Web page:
I have always had a love-hate relationship with statistics. 1 or 2 percent sounds like nobody at all when considering the American population but if you look at such a percentage in the context of a city and its localized population, the numbers gain strength and clarity. The whole city of Indy…every man, woman and child, says “heck no, we won’t go” to the airlines. Geez.

So, this year might mark the first truly significant dip in travel plans for the summer, particularly if we find some median between conflicting statistics reporting, erroneous or optimistic responses to surveys, and the general act of attrition between consumers faced with a boring summer at home versus an unaffordable but much-needed foray across state lines. We are still paying it, folks. Most of us are still sucking it up and paying the pump. We bitch and moan, we huff and puff, but pretty soon…. Yikes.


(2006). High Fuel Costs Affect Work-Life Balance. T+D, 60(9), 18.

Monday, July 28, 2008

The Ghostly Green Light of False Hope

Today, and as expected for the rest of the week, barring, of course, any unforeseen calamities that will allow for a sudden increase in gas prices again, most of the United States will see the average cost of fuel hovering just below the $4 mark, except in the cases of the usual suspects as far as unaffordable gasoline go (California, Alaska, etc). Fantastic! Hooray! What a deal…thank you random deciders of the future of American transportation!

America is go this week! Load up the kids, visit the Grand Canyon, drive across a few states just because you can, people.


While it’s difficult to argue with the point that we are all getting a welcome break this week, the constant fluctuations in gas prices are leading to a sense that we should all remain calm and keep filling up our tanks because pretty soon, there will be some kind of break in the spike and we can return to life as normal.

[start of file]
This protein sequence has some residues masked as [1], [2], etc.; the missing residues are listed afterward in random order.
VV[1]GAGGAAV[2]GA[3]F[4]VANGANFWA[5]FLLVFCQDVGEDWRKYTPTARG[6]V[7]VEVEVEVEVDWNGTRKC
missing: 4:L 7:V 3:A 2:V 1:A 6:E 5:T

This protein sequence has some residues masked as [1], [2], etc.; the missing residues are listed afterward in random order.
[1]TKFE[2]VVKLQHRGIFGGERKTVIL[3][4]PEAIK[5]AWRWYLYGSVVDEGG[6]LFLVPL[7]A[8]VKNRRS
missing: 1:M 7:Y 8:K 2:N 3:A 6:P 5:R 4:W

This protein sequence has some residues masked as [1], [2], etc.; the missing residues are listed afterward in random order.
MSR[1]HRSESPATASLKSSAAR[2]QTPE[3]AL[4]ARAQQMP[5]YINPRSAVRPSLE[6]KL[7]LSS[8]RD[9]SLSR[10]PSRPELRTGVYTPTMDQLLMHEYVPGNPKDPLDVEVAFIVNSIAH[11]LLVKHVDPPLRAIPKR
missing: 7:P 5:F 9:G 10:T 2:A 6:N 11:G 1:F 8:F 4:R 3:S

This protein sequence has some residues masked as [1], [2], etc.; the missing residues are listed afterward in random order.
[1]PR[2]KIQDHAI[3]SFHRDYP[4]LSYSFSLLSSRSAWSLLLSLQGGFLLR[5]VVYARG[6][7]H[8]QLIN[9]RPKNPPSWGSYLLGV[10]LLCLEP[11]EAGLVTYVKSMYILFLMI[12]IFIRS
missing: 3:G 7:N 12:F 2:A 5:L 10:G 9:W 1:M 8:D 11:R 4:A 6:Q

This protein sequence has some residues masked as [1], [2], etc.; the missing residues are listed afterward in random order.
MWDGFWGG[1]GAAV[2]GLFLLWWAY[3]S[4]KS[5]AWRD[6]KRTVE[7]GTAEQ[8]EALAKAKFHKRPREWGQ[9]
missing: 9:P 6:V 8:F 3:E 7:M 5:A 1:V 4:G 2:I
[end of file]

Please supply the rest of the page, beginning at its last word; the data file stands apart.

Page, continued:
This lowering of pump prices and subsequent high levels of publicity surrounding such drops makes us complacent as it lends to the feeling that all of our bitching is having some kind of impact; that someone high up in an office in Dubai or Washington is listening to the complaints of ordinary citizens and has decided to step in and save us all from what we know is forthcoming. The fact is, there are a number of variables having an impact on this sudden but not really significant dip in the price of crude, thus the amount you pay to fill up your tank and rest assured, none of them have anything to do with feelings. Yours, mine, or theirs. In a few weeks, something will happen and they will be back again, higher than before, although who knows by how much.

I'm heading up to Northwestern Ohio tomorrow to visit the parents and filled up the tank today after an almost 20-minute wait at the pump. I passed by the closest gas station because their prices were about 4 cents lower than the one I ended up at and the line to fill up was spilling out over a major roadway. People looked hot and tired this afternoon and while normally, people probably might have seemed a bit crabby to boot, there was actually a palpable sense of eagerness in the air. The same vibe I get when I am at a store with a big sale and there are people ooing and ahhing to themselves, impressed with the delivered promise of a deep discount. It was primal. And frankly, a little depressing.

It's a green light for me tomorrow too and I will readily admit it was nicer to fill up for 3.80-something rather than over $4. I noticed again as I was filling up that I seem to kind of glaze over as I watch the cents add up to dollars before I've even had time to flip the little switch that holds the pump trigger down for my convenience. I rationalize and wonder when the day will come that when I go home to visit I have to budget for it like I would if I was taking a flight instead. Is that two years from now or ten? Am I jumping the gun? Is there nothing to fear?